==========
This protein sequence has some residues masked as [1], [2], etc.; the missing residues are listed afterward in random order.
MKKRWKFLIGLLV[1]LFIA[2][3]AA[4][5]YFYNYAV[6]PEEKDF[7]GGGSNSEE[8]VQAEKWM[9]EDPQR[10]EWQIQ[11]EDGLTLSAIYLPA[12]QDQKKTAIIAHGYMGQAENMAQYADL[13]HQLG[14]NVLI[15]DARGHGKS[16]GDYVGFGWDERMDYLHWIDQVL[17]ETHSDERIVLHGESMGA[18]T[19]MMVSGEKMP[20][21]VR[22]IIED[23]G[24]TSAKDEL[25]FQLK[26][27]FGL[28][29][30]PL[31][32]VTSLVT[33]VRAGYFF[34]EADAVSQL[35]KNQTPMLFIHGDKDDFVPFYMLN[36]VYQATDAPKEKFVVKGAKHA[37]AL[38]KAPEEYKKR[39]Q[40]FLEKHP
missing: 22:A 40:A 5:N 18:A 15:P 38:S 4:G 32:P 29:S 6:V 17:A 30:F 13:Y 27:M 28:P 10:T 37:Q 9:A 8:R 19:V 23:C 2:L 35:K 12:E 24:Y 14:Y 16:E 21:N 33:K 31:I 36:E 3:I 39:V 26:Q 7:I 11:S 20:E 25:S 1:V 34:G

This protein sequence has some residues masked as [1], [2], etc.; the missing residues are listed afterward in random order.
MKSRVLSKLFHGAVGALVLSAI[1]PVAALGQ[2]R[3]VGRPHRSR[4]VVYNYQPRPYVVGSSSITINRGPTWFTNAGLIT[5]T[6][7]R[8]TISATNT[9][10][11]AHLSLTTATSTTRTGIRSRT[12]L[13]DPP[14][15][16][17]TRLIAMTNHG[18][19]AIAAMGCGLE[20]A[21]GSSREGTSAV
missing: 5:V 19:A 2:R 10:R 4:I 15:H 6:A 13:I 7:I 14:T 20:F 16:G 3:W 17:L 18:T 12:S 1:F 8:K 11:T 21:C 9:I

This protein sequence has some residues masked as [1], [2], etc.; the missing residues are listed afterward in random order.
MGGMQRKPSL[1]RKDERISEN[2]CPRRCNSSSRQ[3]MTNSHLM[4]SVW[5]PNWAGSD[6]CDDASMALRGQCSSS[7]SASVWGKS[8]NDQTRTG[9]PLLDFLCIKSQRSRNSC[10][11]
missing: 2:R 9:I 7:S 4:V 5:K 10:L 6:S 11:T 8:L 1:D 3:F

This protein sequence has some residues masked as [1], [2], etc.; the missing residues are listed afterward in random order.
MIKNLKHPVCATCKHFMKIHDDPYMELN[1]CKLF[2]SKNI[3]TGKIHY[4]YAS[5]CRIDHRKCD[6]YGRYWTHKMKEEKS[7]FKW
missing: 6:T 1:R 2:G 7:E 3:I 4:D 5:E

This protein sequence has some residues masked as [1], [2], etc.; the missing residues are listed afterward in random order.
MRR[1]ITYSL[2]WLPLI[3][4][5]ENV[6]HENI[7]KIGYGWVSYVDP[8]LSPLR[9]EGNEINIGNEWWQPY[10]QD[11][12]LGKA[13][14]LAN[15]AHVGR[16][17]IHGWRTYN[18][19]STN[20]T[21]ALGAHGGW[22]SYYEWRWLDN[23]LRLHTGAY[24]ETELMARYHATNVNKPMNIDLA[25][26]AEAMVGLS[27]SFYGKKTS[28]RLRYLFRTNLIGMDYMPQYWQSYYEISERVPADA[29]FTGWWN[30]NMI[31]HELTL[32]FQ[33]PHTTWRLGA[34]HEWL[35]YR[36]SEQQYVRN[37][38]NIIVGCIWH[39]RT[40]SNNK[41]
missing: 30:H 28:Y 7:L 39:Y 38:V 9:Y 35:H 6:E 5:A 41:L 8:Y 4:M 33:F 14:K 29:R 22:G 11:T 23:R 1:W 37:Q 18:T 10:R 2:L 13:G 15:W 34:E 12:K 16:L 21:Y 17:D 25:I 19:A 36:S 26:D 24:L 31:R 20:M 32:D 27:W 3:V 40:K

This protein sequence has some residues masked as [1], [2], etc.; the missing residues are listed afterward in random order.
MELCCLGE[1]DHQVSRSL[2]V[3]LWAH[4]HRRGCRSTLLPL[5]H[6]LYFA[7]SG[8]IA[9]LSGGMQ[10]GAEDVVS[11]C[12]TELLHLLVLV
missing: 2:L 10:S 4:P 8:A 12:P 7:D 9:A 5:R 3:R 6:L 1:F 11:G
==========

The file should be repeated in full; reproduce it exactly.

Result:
This protein sequence has some residues masked as [1], [2], etc.; the missing residues are listed afterward in random order.
MKKRWKFLIGLLV[1]LFIA[2][3]AA[4][5]YFYNYAV[6]PEEKDF[7]GGGSNSEE[8]VQAEKWM[9]EDPQR[10]EWQIQ[11]EDGLTLSAIYLPA[12]QDQKKTAIIAHGYMGQAENMAQYADL[13]HQLG[14]NVLI[15]DARGHGKS[16]GDYVGFGWDERMDYLHWIDQVL[17]ETHSDERIVLHGESMGA[18]T[19]MMVSGEKMP[20][21]VR[22]IIED[23]G[24]TSAKDEL[25]FQLK[26][27]FGL[28][29][30]PL[31][32]VTSLVT[33]VRAGYFF[34]EADAVSQL[35]KNQTPMLFIHGDKDDFVPFYMLN[36]VYQATDAPKEKFVVKGAKHA[37]AL[38]KAPEEYKKR[39]Q[40]FLEKHP
missing: 22:A 40:A 5:N 18:A 15:P 38:S 4:G 32:P 29:S 6:V 17:A 30:F 13:Y 27:M 28:P 10:T 37:Q 9:A 8:R 19:V 23:C 2:L 35:K 12:E 24:Y 14:Y 16:E 21:N 33:K 31:I 36:E 3:I 39:V 26:Q 7:I 11:S 20:E 25:S 1:V 34:G

This protein sequence has some residues masked as [1], [2], etc.; the missing residues are listed afterward in random order.
MKSRVLSKLFHGAVGALVLSAI[1]PVAALGQ[2]R[3]VGRPHRSR[4]VVYNYQPRPYVVGSSSITINRGPTWFTNAGLIT[5]T[6][7]R[8]TISATNT[9][10][11]AHLSLTTATSTTRTGIRSRT[12]L[13]DPP[14][15][16][17]TRLIAMTNHG[18][19]AIAAMGCGLE[20]A[21]GSSREGTSAV
missing: 5:V 19:A 2:R 10:R 4:I 15:H 6:A 13:I 7:I 14:T 20:F 16:G 3:W 17:L 18:T 12:S 1:F 8:K 11:T 21:C 9:I

This protein sequence has some residues masked as [1], [2], etc.; the missing residues are listed afterward in random order.
MGGMQRKPSL[1]RKDERISEN[2]CPRRCNSSSRQ[3]MTNSHLM[4]SVW[5]PNWAGSD[6]CDDASMALRGQCSSS[7]SASVWGKS[8]NDQTRTG[9]PLLDFLCIKSQRSRNSC[10][11]
missing: 2:R 9:I 7:S 4:V 5:K 10:L 6:S 11:T 8:L 1:D 3:F

This protein sequence has some residues masked as [1], [2], etc.; the missing residues are listed afterward in random order.
MIKNLKHPVCATCKHFMKIHDDPYMELN[1]CKLF[2]SKNI[3]TGKIHY[4]YAS[5]CRIDHRKCD[6]YGRYWTHKMKEEKS[7]FKW
missing: 6:T 1:R 2:G 7:E 3:I 4:D 5:E

This protein sequence has some residues masked as [1], [2], etc.; the missing residues are listed afterward in random order.
MRR[1]ITYSL[2]WLPLI[3][4][5]ENV[6]HENI[7]KIGYGWVSYVDP[8]LSPLR[9]EGNEINIGNEWWQPY[10]QD[11][12]LGKA[13][14]LAN[15]AHVGR[16][17]IHGWRTYN[18][19]STN[20]T[21]ALGAHGGW[22]SYYEWRWLDN[23]LRLHTGAY[24]ETELMARYHATNVNKPMNIDLA[25][26]AEAMVGLS[27]SFYGKKTS[28]RLRYLFRTNLIGMDYMPQYWQSYYEISERVPADA[29]FTGWWN[30]NMI[31]HELTL[32]FQ[33]PHTTWRLGA[34]HEWL[35]YR[36]SEQQYVRN[37][38]NIIVGCIWH[39]RT[40]SNNK[41]
missing: 30:H 28:Y 7:L 39:Y 38:V 9:Y 35:H 6:E 5:A 41:L 8:Y 4:M 33:F 14:K 29:R 22:G 11:T 23:R 1:W 37:Q 18:T 10:R 2:L 13:G 15:W 34:E 12:K 16:L 21:Y 17:D 25:I 19:A 36:S 26:D 24:L 31:R 20:M 32:D 27:W 3:V 40:K

This protein sequence has some residues masked as [1], [2], etc.; the missing residues are listed afterward in random order.
MELCCLGE[1]DHQVSRSL[2]V[3]LWAH[4]HRRGCRSTLLPL[5]H[6]LYFA[7]SG[8]IA[9]LSGGMQ[10]GAEDVVS[11]C[12]TELLHLLVLV
missing: 2:L 10:S 4:P 8:A 12:P 7:D 9:A 5:R 3:R 6:L 1:F 11:G